Bringing an Action for Specific Performance of a Real Estate Contract of Sale

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Typically, the sale of real estate involves the signing of a contract of sale between the owner of the real estate and the prospective buyer for a certain dollar amount. Each side is eager to close the transaction — the seller wants the money from the closing to purchase another property and the buyer wants to move into the house.

Sometimes, the seller/owner of the real estate attempts to delay or cancel the contract of sale for various reasons, including that another party has come along offering more money to purchase the property than the contract price. The buyer is put into a position of bringing an action to enforce his/her rights under the contract of sale to purchase the property.

The right of the prospective buyer to bring an action for “specific performance” is an important one, which is based upon an old, “common law” theory that real estate is considered a “unique asset,” for which a money judgment against the seller for breach of contract cannot recompense. The courts recognize that a certain piece of real estate cannot be replicated or replaced with another or with money.

The action to force the sale of real estate based upon a breach of contract starts with the filing of a Complaint with the Supreme Court in the county in which the property is located. At or about the same time, the buyer will file a “Notice of Pendency” with the County Clerk. The “Notice of Pendency” or, as commonly known as the “Lis Pendens,” is a document which serves as notice to the entire world that the buyer is laying an equitable claim to the ownership of the property and that an action is pending to determine the buyer’s potential ownership rights therein. Any person who later contracts to purchase the property is effectively “on notice” of the buyer’s claim and is taking substantial risk in proceeding in any transaction with the seller/owner of the real estate.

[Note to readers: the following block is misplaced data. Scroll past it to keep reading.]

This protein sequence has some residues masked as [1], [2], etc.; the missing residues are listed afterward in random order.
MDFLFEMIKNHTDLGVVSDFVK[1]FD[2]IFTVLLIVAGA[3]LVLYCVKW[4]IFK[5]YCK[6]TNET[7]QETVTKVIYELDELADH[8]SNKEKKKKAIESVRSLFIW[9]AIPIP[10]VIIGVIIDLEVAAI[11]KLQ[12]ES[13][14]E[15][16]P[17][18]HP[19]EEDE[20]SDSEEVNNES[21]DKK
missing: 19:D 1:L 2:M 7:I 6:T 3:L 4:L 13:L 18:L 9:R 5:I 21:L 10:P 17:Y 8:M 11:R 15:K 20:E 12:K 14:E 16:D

After the action is filed, the seller will have an opportunity to answer the Complaint. Then, typically, one of the parties will move for “summary judgment,” asking the judge to decide whether there was a breach of the contract of sale and whether the buyer is indeed entitled to the specific performance of the contract of sale. If the judge decides that the buyer is entitled to purchase the property, then the judge will issue an Order directing the seller/owner to proceed to closing and tender a Deed to the buyer.

It is important for the prospective buyer to move quickly to file the Notice of Pendency when it appears that a breach of the contract of sale has or will occur, in order to ensure that there is constructive notice of the action for specific performance; otherwise, the buyer, albeit entitled to money damages, will no longer have the right to the property.

— Richard A. Klass, Esq.
©2004 Richard A. Klass

Richard A. Klass, Esq., maintains a law firm engaged in general civil practice at 16 Court Street, 28th Floor, Brooklyn Heights, New York. He may be reached by phone or e-mail with any questions. Prior results do not guarantee a similar outcome.